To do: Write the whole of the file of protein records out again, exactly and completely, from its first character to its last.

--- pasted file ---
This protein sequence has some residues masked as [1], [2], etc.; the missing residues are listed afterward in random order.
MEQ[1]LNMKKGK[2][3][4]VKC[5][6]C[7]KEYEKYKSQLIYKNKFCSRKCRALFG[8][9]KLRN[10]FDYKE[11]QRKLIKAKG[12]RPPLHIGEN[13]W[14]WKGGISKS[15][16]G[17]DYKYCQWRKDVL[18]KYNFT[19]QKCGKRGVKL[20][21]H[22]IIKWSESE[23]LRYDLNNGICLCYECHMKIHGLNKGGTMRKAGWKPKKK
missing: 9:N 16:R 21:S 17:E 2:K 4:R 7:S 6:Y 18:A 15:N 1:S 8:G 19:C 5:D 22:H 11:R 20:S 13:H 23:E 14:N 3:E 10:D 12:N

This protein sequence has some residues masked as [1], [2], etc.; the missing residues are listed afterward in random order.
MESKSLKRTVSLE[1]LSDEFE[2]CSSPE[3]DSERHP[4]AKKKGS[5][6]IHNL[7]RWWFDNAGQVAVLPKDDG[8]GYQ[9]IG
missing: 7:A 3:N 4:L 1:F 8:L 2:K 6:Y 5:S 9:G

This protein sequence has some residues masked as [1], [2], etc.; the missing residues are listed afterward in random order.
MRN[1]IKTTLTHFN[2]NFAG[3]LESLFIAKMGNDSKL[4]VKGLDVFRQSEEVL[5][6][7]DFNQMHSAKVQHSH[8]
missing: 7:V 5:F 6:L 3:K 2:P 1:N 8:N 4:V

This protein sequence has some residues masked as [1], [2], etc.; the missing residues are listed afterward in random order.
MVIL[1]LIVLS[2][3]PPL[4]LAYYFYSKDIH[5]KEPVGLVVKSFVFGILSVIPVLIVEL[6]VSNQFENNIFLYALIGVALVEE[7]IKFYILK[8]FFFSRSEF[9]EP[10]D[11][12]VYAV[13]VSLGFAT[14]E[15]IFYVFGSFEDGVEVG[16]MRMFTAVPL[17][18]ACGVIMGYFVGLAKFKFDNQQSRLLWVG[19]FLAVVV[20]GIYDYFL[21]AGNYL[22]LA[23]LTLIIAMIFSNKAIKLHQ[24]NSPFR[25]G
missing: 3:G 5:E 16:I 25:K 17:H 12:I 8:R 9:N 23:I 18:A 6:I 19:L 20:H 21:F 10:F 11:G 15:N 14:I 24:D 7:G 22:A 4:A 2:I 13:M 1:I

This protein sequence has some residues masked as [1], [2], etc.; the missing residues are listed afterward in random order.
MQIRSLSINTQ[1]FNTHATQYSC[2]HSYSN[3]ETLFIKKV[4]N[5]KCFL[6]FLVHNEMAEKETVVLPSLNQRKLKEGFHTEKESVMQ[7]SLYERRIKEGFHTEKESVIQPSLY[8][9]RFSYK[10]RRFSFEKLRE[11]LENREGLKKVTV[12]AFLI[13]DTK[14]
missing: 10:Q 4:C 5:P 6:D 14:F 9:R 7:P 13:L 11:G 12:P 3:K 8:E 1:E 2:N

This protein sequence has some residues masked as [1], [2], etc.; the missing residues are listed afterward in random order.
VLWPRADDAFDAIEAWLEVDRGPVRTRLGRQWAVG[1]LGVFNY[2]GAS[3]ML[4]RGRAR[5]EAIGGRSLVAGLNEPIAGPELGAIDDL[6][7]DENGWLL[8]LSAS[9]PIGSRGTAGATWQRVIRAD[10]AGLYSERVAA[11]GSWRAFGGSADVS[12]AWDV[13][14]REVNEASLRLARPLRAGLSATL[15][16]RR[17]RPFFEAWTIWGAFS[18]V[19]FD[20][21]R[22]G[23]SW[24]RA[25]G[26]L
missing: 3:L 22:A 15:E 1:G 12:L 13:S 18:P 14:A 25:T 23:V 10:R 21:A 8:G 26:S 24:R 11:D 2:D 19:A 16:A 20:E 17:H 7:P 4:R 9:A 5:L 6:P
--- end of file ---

This protein sequence has some residues masked as [1], [2], etc.; the missing residues are listed afterward in random order.
MEQ[1]LNMKKGK[2][3][4]VKC[5][6]C[7]KEYEKYKSQLIYKNKFCSRKCRALFG[8][9]KLRN[10]FDYKE[11]QRKLIKAKG[12]RPPLHIGEN[13]W[14]WKGGISKS[15][16]G[17]DYKYCQWRKDVL[18]KYNFT[19]QKCGKRGVKL[20][21]H[22]IIKWSESE[23]LRYDLNNGICLCYECHMKIHGLNKGGTMRKAGWKPKKK
missing: 9:N 16:R 21:S 17:E 2:K 4:R 7:S 6:Y 18:A 15:N 1:S 8:G 19:C 5:D 22:H 11:R 20:S 13:H 23:E 14:N 3:E 10:D 12:N

This protein sequence has some residues masked as [1], [2], etc.; the missing residues are listed afterward in random order.
MESKSLKRTVSLE[1]LSDEFE[2]CSSPE[3]DSERHP[4]AKKKGS[5][6]IHNL[7]RWWFDNAGQVAVLPKDDG[8]GYQ[9]IG
missing: 7:A 3:N 4:L 1:F 8:L 2:K 6:Y 5:S 9:G

This protein sequence has some residues masked as [1], [2], etc.; the missing residues are listed afterward in random order.
MRN[1]IKTTLTHFN[2]NFAG[3]LESLFIAKMGNDSKL[4]VKGLDVFRQSEEVL[5][6][7]DFNQMHSAKVQHSH[8]
missing: 7:V 5:F 6:L 3:K 2:P 1:N 8:N 4:V

This protein sequence has some residues masked as [1], [2], etc.; the missing residues are listed afterward in random order.
MVIL[1]LIVLS[2][3]PPL[4]LAYYFYSKDIH[5]KEPVGLVVKSFVFGILSVIPVLIVEL[6]VSNQFENNIFLYALIGVALVEE[7]IKFYILK[8]FFFSRSEF[9]EP[10]D[11][12]VYAV[13]VSLGFAT[14]E[15]IFYVFGSFEDGVEVG[16]MRMFTAVPL[17][18]ACGVIMGYFVGLAKFKFDNQQSRLLWVG[19]FLAVVV[20]GIYDYFL[21]AGNYL[22]LA[23]LTLIIAMIFSNKAIKLHQ[24]NSPFR[25]G
missing: 3:G 5:E 16:I 25:K 17:H 12:I 8:R 9:N 23:I 18:A 6:I 19:L 20:H 21:F 10:F 11:G 15:N 14:I 24:D 7:G 22:A 4:A 2:I 13:M 1:I

This protein sequence has some residues masked as [1], [2], etc.; the missing residues are listed afterward in random order.
MQIRSLSINTQ[1]FNTHATQYSC[2]HSYSN[3]ETLFIKKV[4]N[5]KCFL[6]FLVHNEMAEKETVVLPSLNQRKLKEGFHTEKESVMQ[7]SLYERRIKEGFHTEKESVIQPSLY[8][9]RFSYK[10]RRFSFEKLRE[11]LENREGLKKVTV[12]AFLI[13]DTK[14]
missing: 10:Q 4:C 5:P 6:D 14:F 9:R 7:P 13:L 11:G 12:P 3:K 8:E 1:E 2:N

This protein sequence has some residues masked as [1], [2], etc.; the missing residues are listed afterward in random order.
VLWPRADDAFDAIEAWLEVDRGPVRTRLGRQWAVG[1]LGVFNY[2]GAS[3]ML[4]RGRAR[5]EAIGGRSLVAGLNEPIAGPELGAIDDL[6][7]DENGWLL[8]LSAS[9]PIGSRGTAGATWQRVIRAD[10]AGLYSERVAA[11]GSWRAFGGSADVS[12]AWDV[13][14]REVNEASLRLARPLRAGLSATL[15][16]RR[17]RPFFEAWTIWGAFS[18]V[19]FD[20][21]R[22]G[23]SW[24]RA[25]G[26]L
missing: 3:L 22:A 15:E 1:G 12:L 13:S 18:P 14:A 25:T 23:V 10:R 21:A 8:G 26:S 24:R 11:D 2:D 19:A 16:A 20:E 17:H 7:P 4:R 9:A 5:L 6:P